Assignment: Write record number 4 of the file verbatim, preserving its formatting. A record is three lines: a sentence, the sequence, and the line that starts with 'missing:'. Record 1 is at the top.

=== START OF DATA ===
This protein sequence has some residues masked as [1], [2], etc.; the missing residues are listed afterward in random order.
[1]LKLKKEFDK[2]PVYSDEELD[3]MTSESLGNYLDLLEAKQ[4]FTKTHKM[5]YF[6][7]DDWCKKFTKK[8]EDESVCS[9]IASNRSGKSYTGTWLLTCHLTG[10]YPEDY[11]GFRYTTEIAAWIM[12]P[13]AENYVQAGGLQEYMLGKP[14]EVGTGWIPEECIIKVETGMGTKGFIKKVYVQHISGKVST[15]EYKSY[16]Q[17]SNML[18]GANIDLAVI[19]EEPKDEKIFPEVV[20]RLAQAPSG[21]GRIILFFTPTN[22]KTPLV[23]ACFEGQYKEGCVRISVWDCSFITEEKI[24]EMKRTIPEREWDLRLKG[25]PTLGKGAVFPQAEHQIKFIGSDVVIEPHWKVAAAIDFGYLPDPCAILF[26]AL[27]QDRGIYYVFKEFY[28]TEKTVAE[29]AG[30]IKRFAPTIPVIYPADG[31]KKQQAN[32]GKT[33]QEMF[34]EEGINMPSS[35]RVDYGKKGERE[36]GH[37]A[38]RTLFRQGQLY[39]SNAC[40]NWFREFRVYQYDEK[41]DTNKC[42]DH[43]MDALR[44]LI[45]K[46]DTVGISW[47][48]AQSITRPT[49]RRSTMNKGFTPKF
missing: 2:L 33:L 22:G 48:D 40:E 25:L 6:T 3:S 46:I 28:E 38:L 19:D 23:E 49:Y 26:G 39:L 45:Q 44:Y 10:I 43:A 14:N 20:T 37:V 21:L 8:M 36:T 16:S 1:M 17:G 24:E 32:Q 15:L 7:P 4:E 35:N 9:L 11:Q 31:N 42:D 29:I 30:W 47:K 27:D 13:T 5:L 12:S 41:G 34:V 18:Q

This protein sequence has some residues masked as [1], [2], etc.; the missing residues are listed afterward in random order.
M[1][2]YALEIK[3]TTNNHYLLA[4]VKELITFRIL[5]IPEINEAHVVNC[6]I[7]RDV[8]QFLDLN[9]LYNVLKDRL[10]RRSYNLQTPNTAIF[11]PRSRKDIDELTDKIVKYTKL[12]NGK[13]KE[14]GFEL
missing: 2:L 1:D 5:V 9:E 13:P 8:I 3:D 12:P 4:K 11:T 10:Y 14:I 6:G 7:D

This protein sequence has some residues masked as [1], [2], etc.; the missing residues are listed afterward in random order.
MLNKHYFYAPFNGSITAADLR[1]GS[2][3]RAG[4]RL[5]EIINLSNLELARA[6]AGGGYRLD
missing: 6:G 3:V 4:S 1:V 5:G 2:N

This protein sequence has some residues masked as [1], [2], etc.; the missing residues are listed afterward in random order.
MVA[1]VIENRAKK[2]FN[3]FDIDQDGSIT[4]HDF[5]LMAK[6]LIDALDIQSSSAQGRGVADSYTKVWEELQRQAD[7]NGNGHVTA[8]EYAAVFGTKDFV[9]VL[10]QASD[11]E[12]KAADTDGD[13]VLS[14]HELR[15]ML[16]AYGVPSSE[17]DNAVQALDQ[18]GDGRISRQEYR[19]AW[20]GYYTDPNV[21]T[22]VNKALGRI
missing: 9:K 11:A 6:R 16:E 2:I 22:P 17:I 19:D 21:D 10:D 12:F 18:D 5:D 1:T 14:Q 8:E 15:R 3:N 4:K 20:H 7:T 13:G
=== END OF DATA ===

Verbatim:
This protein sequence has some residues masked as [1], [2], etc.; the missing residues are listed afterward in random order.
MVA[1]VIENRAKK[2]FN[3]FDIDQDGSIT[4]HDF[5]LMAK[6]LIDALDIQSSSAQGRGVADSYTKVWEELQRQAD[7]NGNGHVTA[8]EYAAVFGTKDFV[9]VL[10]QASD[11]E[12]KAADTDGD[13]VLS[14]HELR[15]ML[16]AYGVPSSE[17]DNAVQALDQ[18]GDGRISRQEYR[19]AW[20]GYYTDPNV[21]T[22]VNKALGRI
missing: 9:K 11:A 6:R 16:E 2:I 22:P 17:I 19:D 21:D 10:D 12:F 18:D 5:D 1:T 14:Q 8:E 15:R 3:N 4:K 20:H 7:T 13:G